+ The Texas Manufacturing Outlook and Chicago PMI surveys show that manufacturing, remains in growth mode. While it has slowed somewhat, there is little sign of contraction on the horizon. In the Chicago PMI, New Orders remain soundly above the 50 mark, at 61.3, while the Employment sub-index just hit its highest level in 6-months. Factory Orders for September were better than expected on the back of strong business investment.
- Reality bites for the Eurozone. The first sale of EFSF bonds is cancelled due to “market conditions”—(a euphemism for no confidence?). Italian yields spike over 6.3% and is also a vote of no confidence from markets (will margins get hiked soon?). Berlusconi arrives at the G-20 meeting empty handed; Merkozy/EU mandated reforms are met with stiff resistance with Umberto Bossi stating that raising the retirement age from 65 to 67 would spark a revolution in the country. As a result, Italy is disgraced at the G-20 with a “closer monitoring” of the country’s deficit-cutting plan by the IMF in addition to the EU —that didn’t sit well with Berlusconi. The Italian government is close to collapsing. In France, 10-yr OAT/Bund spreads hit a Euro-era high. Draghi states that ECB support is “temporary and limited”; don’t count on the ECB stepping in and saving the day (here’s my crazy hunch on what would happen if the ECB were to print…and here’s a good reason why). Democracy dies in its birthplace and is to be replaced with a technocracy (no referendum, austerity will continue until morale improves). Papa I is likely out and could be replaced with Papa II (“yes” confidence vote pending). If a “no” results, snap elections would take place (ie. the entire bailout will be in jeopardy again). Meanwhile the German Constitutional Court is back, playing the “evil” enforcer of actual democratic principles. The next default is knocking on the door as Portugal’s 10-yr yield is flirting with 12%. Spain throws some more ice cold water with its announcement that GDP stalled in the 3rd quarter, calling into question the viability of achieving their deficit targets. There’s a good possibility that the country is already in recession and that the coming months will be worse. The G-20 meeting fails to provide a breakthrough to propitiate investors; even worse, hardly any countries from the G-20 have said that they’ll participate in EFSF.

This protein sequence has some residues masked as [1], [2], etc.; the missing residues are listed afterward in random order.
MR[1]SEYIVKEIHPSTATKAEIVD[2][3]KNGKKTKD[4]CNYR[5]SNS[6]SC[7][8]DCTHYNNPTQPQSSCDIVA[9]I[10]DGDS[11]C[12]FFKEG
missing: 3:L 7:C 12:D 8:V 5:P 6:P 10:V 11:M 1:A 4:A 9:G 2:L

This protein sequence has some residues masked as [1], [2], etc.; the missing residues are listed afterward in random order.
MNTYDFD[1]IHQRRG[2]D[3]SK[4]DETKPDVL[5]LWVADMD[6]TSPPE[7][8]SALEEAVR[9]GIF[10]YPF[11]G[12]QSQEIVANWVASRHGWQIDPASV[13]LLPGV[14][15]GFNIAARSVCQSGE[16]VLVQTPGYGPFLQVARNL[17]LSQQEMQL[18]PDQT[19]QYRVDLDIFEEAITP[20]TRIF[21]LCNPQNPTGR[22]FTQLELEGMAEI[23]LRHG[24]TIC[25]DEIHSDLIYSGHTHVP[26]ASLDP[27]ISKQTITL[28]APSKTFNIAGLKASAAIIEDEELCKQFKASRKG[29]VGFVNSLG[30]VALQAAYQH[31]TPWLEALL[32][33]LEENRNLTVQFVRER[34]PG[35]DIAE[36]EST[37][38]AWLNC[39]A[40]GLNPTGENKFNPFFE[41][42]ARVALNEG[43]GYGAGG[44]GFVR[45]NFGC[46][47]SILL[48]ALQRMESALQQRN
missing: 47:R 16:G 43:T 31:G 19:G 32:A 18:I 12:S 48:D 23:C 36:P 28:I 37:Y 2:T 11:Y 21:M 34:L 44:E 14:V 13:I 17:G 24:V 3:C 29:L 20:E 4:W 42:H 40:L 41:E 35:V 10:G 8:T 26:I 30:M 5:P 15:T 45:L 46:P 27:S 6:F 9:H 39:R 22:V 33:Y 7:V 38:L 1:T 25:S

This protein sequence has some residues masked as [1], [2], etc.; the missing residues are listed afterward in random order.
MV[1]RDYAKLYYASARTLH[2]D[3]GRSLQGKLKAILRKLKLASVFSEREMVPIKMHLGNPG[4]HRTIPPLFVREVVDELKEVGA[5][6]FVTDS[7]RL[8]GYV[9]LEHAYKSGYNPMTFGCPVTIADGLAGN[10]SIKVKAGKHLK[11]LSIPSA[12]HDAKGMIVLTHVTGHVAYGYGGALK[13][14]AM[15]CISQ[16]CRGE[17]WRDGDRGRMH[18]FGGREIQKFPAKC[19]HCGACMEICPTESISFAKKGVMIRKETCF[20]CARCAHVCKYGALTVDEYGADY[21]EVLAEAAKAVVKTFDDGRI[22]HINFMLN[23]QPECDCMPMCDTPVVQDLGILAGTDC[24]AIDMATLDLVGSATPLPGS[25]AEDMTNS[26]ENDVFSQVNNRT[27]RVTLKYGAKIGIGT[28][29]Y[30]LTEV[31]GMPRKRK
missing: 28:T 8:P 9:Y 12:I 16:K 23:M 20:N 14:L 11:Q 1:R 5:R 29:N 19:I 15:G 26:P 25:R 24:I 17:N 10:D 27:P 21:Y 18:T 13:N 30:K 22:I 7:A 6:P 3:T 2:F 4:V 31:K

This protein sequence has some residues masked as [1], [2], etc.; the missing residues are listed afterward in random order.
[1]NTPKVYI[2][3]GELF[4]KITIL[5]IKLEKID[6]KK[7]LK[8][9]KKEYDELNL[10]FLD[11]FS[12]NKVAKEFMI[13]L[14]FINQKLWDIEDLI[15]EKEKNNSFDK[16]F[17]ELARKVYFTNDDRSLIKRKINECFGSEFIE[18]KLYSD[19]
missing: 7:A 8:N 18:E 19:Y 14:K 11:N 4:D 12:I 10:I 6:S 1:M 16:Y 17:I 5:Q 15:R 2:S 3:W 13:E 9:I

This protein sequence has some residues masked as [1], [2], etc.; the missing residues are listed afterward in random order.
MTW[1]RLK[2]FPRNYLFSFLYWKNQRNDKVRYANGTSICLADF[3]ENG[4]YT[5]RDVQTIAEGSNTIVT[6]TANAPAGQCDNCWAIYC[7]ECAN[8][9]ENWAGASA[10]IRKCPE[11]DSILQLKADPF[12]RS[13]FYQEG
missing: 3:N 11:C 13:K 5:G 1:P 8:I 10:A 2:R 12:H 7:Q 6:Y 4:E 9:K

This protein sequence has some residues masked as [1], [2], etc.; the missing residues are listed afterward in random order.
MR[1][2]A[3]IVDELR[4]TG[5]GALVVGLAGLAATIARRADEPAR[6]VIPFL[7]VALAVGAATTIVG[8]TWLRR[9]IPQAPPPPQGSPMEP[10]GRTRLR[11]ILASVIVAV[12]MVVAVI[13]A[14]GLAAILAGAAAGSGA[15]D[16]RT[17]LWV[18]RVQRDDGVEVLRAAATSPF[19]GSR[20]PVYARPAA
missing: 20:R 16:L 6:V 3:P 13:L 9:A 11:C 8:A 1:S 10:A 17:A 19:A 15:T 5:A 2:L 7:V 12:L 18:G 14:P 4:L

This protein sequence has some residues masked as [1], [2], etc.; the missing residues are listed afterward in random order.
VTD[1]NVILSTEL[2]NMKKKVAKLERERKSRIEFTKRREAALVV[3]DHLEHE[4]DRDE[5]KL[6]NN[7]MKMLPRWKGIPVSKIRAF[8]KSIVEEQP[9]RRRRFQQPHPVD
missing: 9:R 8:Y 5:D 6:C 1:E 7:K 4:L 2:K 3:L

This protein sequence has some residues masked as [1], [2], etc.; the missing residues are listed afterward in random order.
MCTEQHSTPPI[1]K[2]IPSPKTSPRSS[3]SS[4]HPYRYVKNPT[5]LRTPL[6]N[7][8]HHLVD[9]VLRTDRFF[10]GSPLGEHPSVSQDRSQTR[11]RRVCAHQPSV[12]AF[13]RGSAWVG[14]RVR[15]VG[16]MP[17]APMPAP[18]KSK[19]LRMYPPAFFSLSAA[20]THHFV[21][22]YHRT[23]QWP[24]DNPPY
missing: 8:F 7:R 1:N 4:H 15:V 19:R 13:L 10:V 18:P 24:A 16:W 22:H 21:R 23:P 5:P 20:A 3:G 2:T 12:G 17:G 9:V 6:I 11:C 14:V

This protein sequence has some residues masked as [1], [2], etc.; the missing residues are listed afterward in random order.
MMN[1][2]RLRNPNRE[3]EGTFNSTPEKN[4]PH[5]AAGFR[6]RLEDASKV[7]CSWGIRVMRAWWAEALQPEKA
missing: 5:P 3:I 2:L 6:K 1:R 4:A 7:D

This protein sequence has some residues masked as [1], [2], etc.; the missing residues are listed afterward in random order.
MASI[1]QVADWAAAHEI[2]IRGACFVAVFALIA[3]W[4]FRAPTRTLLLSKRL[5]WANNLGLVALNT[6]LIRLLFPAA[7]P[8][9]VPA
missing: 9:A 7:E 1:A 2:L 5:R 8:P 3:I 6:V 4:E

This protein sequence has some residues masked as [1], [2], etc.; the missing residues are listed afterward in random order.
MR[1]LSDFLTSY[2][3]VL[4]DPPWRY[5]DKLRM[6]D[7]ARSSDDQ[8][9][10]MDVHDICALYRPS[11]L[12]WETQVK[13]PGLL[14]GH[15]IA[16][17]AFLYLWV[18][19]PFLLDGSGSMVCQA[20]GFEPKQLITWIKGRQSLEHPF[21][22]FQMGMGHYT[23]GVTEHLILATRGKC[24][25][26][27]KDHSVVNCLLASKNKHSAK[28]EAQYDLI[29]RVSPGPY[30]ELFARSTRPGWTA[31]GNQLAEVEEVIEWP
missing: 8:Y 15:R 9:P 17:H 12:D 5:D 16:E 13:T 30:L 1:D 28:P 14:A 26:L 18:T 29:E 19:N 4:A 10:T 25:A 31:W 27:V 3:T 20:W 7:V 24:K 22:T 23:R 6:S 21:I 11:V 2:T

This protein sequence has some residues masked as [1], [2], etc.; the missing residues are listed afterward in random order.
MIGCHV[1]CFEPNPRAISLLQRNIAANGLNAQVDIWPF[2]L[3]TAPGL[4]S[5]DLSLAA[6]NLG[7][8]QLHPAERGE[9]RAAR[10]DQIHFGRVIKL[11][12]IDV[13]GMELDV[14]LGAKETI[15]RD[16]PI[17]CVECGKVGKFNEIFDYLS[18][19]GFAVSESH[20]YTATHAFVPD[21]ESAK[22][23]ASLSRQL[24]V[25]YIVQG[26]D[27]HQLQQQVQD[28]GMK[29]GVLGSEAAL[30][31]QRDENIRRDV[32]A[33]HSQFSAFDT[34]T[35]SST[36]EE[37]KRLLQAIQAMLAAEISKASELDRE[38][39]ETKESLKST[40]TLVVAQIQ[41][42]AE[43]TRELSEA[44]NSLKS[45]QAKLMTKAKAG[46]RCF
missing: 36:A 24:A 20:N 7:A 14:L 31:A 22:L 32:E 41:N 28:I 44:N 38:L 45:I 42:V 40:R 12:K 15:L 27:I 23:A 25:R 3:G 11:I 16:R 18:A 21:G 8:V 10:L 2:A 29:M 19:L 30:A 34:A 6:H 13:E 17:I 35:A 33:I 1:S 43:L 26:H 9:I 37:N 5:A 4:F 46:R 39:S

- Eurozone Economic data was pitiful as well: German Retail Sales in September increase less than expected, coming in at 0.4% vs. expectations of 1.1% and follows a 2.7% plunge in August; meanwhile October Unemployment rises for the first time in 18 months; the country’s October Manufacturing PMI shows a contraction for the first time in 2 years; and finally, September Factory Orders implode 4.3%, falling for the 3rd consecutive month vs. expectations of a 0.1% increase. Italian Unemployment spikes up to 8.3% vs. expectations of 7.9%; its October Manufacturing PMI comes in at 43.3, while Services PMI prints an ugly 43.9, a 28 month low; at the same time CPI rises more than expected 0.6% vs. 0.2%. Eurozone Manufacturing PMI for October drops more than initial estimates to 47.1 from 48.5 in September and below the initial estimate of 47.3. Eurozone unemployment rises to 10.2% vs. expectations of 10% (highest since mid-98), all the while CPI rises 3%. Draghi cuts rates (the Bundesbank must be thrilled) and states the obvious: Europe is headed towards recession. Mild may be putting it….mildly though.
- Japan moves forward with QE. The U.S. might do QE. The U.K. is doing QE. And now the ECB must print in order to stem contagion in the region (or Germany proposes a fiscal union — referendum time for Germany in that case). Should the ECB act, expect oil at $100 in short order and a global stagflationary scenario to develop in the months ahead. Savers and those on fixed income are getting royally screwed with “funny money” printing.